We hear so much that is wrong about Europe and the way it affects us that we tend to believe everything we hear. Our industry has been particularly challenged by European Legislation.
My thanks to the Forum of Private Business who published this press release, which puts straight a story circulated by the tabloids that got many people’s backs up. Europe is not perfect by any means, but we are naive if we believe every scare story written about it.
Taking stock of the bone issue
Let’s not make any bones about it, there’s a lot of rumours and half-truths concerning EU legislation and a recent story that appeared in the press concerning the legality or otherwise of butchers giving away or selling bones to customers is a case in point.
Press reports had suggested that local councillors had sent out ten thousand letters to butchers claiming that it is now illegal under European rules for butchers to ‘pass on’ bones to their customers.
Bob Salmon, FPB’s food adviser and an influential voice in the European commission, caught scent of the story and decided to sniff out the real deal. After speaking to both the Meat and Livestock Commission and the Food Standards Agency Bob was able to get to the bottom of this particular shaggy dog story.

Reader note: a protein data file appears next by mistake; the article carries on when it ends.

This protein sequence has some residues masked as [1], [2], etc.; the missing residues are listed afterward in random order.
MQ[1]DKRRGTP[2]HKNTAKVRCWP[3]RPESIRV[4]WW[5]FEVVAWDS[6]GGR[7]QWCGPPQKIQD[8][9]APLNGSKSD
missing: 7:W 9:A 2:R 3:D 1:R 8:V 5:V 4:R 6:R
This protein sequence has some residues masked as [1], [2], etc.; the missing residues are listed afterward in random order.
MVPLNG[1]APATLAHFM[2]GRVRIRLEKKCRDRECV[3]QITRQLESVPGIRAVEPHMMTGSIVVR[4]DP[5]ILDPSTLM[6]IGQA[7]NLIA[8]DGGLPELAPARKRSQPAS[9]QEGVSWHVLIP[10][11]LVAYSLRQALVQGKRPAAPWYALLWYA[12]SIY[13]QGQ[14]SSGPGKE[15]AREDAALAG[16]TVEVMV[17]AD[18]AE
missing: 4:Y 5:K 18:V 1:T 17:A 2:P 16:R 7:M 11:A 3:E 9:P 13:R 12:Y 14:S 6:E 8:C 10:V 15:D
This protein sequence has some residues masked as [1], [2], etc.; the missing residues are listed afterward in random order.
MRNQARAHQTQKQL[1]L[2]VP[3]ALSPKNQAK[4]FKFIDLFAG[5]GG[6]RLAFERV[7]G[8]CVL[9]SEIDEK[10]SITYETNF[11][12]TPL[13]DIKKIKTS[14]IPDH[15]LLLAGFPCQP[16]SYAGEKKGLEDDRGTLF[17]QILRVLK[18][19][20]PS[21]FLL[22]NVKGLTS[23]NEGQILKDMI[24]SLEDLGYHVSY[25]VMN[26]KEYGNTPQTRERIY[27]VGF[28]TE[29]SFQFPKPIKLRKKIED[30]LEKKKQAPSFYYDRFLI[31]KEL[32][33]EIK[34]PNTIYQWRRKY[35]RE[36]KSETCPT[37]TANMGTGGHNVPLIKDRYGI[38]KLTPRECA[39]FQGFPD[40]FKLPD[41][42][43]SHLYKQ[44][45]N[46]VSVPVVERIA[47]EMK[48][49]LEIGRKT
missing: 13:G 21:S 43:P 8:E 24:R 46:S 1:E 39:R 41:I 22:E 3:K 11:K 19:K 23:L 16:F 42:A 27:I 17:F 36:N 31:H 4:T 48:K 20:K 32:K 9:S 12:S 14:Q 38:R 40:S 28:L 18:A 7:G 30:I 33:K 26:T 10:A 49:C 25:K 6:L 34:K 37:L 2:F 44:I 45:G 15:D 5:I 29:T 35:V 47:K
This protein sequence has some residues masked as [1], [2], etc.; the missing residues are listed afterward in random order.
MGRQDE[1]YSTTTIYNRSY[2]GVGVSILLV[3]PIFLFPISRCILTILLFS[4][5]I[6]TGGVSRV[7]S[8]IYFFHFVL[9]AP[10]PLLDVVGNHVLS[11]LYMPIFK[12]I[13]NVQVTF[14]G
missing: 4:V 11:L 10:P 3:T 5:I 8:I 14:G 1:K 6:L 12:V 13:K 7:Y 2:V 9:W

“There is no truth in the rumours that it is now illegal for butchers to pass on bones to their customers either for their pets or for making stock,” he said. “Any meat that reaches the shop has already been passed fit for human consumption, so there isn’t a problem with passing on the bones.
“Perhaps where the confusion lies is in the rules concerning the disposal of meat waste. Butchers are obliged to incinerate such waste, to avoid pollution through inappropriate disposal methods, yet there is nothing to prevent them from disposing of bones via their customers. And you could argue that there is a cost benefit from doing so. If a butcher can persuade a customer to take a few bones for the dog or for making stock they will reduce their waste disposal costs accordingly.”
So the message is clear to butchers, if your customers would like to keep their dog fit and healthy or improve the flavour of their cooking, there’s nothing that the European Commission is doing that will prevent you from doing so.